Degree: Associate in Science
HEGIS Code: 5101
Curriculum Code: 0532
Campus Location: North
Liberal Arts Division
Pre-Admission Recommendations: 3 years NYS Regents Math or comparable, 1 year Science
Recommended High School Courses and/or Experiences: a fourth year of Math, 2 years of Science (one of which is Physics)
Further Education/Career Opportunities: Transfer to Bachelor’s Degree Program. Career opportunities include software engineer, software developer, computer programmer.
Computer science is the study of the computing process and the fundamental algorithms, structures and languages that underlie that process. There is an increasing need for experimental work, and the application of computing science to other fields is unlimited. It is this blend of theory and practice that makes computer science so exciting.
Programming is an indispensable tool in engineering, technology and many other scientific and technical fields. However, programming is a means to explore the processes of reasoning that are found between and among several different programming languages. Computer science also concentrates on areas such as artificial intelligence, graphics, distributed systems, robotics, machine vision, numerical analysis and applications of computing in other fields.
The Computer Science Program at Erie Community College provides the coursework necessary for the first two years of a four-year degree in Computer Science. The primary goal of the Computer Science curriculum is to prepare students to transfer to four-year institutions as third-year students in a computer science program.
To aid our students in attaining this goal, articulation/affiliation agreements are in place with Buffalo State College, Canisius, Canton, Daemen, Empire State College and Niagara University. Students interested in transferring to the University of Buffalo will be advised using SUNY Transfer Paths.
Computer science courses require a firm understanding of critical issues and concepts of computer science: problem analysis, data abstraction, algorithm development, program implementation, testing and validation, computer organization and basic system control. Other courses in the curriculum focus on skills needed for essential activities such as communicating, designing logical programs, working as a member of a project team and understanding potential areas of application. All computer science courses have both lecture and lab components. In computer labs, students analyze problems and then proceed to design, write and debug computer programs. The computer languages and methodology taught are those currently employed by practicing professionals. Studying computer science demands a substantial time commitment; therefore, students should be prepared to spend a considerable amount of time in the lab.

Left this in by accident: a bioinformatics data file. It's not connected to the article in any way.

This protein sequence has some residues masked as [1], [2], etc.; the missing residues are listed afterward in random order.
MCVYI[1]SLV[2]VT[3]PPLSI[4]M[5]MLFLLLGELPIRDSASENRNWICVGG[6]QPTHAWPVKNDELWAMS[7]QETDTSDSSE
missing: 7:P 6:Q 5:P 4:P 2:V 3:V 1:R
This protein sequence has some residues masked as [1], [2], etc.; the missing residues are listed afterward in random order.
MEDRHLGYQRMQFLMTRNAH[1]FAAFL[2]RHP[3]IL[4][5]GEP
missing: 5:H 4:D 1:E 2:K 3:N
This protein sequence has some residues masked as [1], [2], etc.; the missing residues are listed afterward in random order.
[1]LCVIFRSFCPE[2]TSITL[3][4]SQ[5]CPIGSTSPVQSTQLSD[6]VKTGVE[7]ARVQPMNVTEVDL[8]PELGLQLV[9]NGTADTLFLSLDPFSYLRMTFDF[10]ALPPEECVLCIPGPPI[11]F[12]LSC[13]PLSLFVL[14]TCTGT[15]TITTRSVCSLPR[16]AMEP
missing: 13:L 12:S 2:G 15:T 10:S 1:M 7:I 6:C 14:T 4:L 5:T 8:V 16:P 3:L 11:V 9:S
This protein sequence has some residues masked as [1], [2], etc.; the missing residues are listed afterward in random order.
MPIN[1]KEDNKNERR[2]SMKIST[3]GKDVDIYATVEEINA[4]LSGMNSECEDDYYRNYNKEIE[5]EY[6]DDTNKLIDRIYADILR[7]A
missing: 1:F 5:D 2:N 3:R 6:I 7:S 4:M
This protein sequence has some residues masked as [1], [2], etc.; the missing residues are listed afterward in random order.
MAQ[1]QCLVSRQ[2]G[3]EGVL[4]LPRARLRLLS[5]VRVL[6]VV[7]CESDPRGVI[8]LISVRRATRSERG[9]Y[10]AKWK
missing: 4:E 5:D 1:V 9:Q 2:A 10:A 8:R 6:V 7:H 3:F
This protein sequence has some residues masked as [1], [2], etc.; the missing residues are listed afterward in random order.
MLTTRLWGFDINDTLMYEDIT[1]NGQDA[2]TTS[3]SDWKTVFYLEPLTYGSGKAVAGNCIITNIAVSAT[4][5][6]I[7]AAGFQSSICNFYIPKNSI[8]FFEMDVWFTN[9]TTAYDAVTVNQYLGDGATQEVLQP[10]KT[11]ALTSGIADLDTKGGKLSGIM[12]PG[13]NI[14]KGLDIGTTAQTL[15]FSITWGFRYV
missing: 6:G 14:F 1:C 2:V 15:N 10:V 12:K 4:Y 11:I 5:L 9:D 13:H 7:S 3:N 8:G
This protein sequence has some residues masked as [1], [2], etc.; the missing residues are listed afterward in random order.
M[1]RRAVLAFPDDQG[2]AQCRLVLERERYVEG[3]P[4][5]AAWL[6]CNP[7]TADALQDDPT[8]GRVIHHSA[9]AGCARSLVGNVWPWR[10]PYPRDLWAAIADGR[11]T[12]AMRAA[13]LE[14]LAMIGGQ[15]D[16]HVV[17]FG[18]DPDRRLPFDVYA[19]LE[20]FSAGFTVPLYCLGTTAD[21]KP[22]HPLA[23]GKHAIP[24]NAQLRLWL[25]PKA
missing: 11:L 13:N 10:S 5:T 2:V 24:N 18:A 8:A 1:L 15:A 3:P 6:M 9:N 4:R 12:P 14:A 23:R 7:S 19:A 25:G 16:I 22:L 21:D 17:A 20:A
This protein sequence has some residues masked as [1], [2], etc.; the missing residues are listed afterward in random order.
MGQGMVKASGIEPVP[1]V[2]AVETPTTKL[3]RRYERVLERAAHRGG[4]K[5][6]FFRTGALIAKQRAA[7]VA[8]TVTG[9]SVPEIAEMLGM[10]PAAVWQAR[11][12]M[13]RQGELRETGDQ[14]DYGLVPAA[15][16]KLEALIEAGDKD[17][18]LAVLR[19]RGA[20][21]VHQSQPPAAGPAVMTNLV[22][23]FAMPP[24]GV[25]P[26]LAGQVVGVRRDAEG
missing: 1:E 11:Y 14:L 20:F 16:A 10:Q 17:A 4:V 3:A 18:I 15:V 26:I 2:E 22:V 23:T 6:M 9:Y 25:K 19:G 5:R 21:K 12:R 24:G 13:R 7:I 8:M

The Computer Science curriculum requires a strong math background. Three years of high school math (to include intermediate algebra and trigonometry) and one year of science are required for admission. A fourth year of math and two years of science, including physics are strongly recommended. Students should also be proficient in English language usage.
Upon graduation with an Associate in Science degree in Computer Science, the graduate will be able to:
- identify all the steps of the software system life cycle and perform problem analysis, the top-down step-wise refinement design process, coding and testing;
- write, execute and debug programs in high-level languages, an assembly language and hybrid programs;
- explain the concept of an abstract data type and design such data types for implementation in programs;
- apply efficiency measures to algorithms and abstract data types and to interpret the results;
- describe and explain the main components of a computer, their organization and functionality, as well as system control concepts, computer memory organization and management, addressing modes, internal representation of programs and data, assemblers and compilers;
- write technical documents with an emphasis on good composition and communication skills. This includes documentation that is internal to computer programs and external documentation such as user manuals and programmer manuals; and
- apply appropriate mathematical procedures and quantitative methods.
Total Degree Credits: 64.0